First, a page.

5 Oct 2015

5 Oct 2015

Law firm streamlines transcription process


Integration of digital dictation and speech recognition improve efficiency and productivity

Modernization was in order when La Cava & Jacobson, P.A., launched itself as an independent practice in June 2010. The 12-attorney medical malpractice and civil defense law firm in Tampa, Florida split from a larger organization and acquired the former parent company’s office along with decades-old tape-based dictation equipment.

“The tapes were old and the machines broke frequently,” says partner James D. Wetzel.” With help from their local vendor, the firm began researching a suite of digital dictation and transcription tools. In 2011, after thorough analysis, La Cava & Jacobson choose a dictation software suite with Philips Pocket Memo digital recorders to replace their obsolete equipment and inefficient workflow.

Seamless workflow integration

La Cava & Jacobson’s attorneys were accustomed to dictation, so substituting tape-based recorders with the Pocket Memo devices was seamless — yet it greatly improved the efficiency of the transcription process.

Prior to the switch, attorneys would dictate letters or reports, and then either hand-deliver cassette tapes to their assistants or search for an available transcriptionist. Now, with the digital capabilities of the Pocket Memo combined with the dictation software, attorneys simply dock their recorders at their PCs. The audio files are automatically and securely uploaded to a centralized system that can be accessed by an authorized assistant or typist. The attorney’s dictation can then be transcribed by the first available assistant, or specified support staff.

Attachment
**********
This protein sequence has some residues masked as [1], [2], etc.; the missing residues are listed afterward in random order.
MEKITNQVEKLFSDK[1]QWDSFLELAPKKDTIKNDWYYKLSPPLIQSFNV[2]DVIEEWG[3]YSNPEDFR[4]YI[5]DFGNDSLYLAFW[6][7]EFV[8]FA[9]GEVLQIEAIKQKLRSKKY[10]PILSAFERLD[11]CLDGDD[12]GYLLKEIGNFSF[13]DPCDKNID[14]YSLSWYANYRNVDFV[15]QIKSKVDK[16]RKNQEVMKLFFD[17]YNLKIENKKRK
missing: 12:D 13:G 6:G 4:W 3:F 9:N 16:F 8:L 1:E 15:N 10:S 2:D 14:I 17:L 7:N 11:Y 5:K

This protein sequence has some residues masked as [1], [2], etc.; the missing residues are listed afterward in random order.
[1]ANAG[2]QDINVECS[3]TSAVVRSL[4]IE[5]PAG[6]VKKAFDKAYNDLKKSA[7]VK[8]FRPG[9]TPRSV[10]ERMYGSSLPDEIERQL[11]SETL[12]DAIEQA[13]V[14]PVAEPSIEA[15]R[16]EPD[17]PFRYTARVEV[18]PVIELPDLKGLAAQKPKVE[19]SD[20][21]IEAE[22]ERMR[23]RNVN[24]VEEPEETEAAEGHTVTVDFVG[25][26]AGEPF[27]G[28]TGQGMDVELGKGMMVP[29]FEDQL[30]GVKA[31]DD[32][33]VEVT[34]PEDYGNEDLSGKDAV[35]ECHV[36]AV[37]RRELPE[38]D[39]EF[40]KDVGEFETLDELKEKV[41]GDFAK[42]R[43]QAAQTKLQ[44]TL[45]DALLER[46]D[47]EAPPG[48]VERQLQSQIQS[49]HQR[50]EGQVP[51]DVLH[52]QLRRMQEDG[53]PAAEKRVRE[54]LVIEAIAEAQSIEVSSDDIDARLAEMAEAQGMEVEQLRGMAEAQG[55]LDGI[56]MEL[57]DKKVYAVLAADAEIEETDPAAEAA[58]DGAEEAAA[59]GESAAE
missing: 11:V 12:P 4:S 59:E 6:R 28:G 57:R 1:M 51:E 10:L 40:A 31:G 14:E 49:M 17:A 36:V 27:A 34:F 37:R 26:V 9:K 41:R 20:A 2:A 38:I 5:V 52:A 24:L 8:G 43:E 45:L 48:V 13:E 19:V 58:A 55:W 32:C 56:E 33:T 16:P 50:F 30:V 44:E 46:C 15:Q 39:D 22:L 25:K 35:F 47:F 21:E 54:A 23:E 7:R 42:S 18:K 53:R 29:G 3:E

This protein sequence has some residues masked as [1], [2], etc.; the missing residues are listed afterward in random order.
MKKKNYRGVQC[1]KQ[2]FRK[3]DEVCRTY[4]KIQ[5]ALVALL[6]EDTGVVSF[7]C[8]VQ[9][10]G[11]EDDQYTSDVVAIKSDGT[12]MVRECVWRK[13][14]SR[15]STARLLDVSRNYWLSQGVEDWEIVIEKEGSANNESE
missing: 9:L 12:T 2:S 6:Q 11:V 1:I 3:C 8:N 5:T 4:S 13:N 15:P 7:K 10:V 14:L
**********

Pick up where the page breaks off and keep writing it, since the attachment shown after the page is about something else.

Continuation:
Improved efficiency with speech recognition

Their Voice Systems representative was able to show La Cava & Jacobson’s attorneys how to further enhance productivity with the use of speech recognition. Integrating speech recognition software within the dictation software workflow solution further automates the transcription process. Attorneys can use speech recognition to create a draft document and send it through the system for completion. Rather than spending the bulk of their time transcribing from scratch, typist only need to proofread the documents created in the speech recognition and make corrections if needed.

After years of using speech recognition software as a stand-alone product Wetzel was able to combine multiple options as he always wanted to and significantly improved his workflow.

“I use a desktop microphone to dictate directly into the computer. I have a workstation with all the software installed at home as well as in the office, so I can do my work wherever I want,” Wetzel explains. “For longer documents, like case studies, I prefer to dictate directly into Microsoft Word, and speech recognition populates the text automatically. For all other documents I dictate directly into the dictation software with templates.” From there, documents are automatically routed to the internal support staff for review.

There has been a lot less typing due to speech recognition — a fact the employees really appreciate. “Assistants are happier because they are typing much less, and the lawyers are thrilled with the fast turnaround on documents,” Wetzel says.

Superb sound quality and accuracy

The entire suite of Philips devices has been awarded the highest ratings in a Nuance survey for microphone quality. The clarity of recording has led to better recognition and accuracy rates.

“The more you put into it, the more you get out of it, it’s clearly better than tapes; only good things have come from this change.” says Wetzel.

Source: Philips Dictation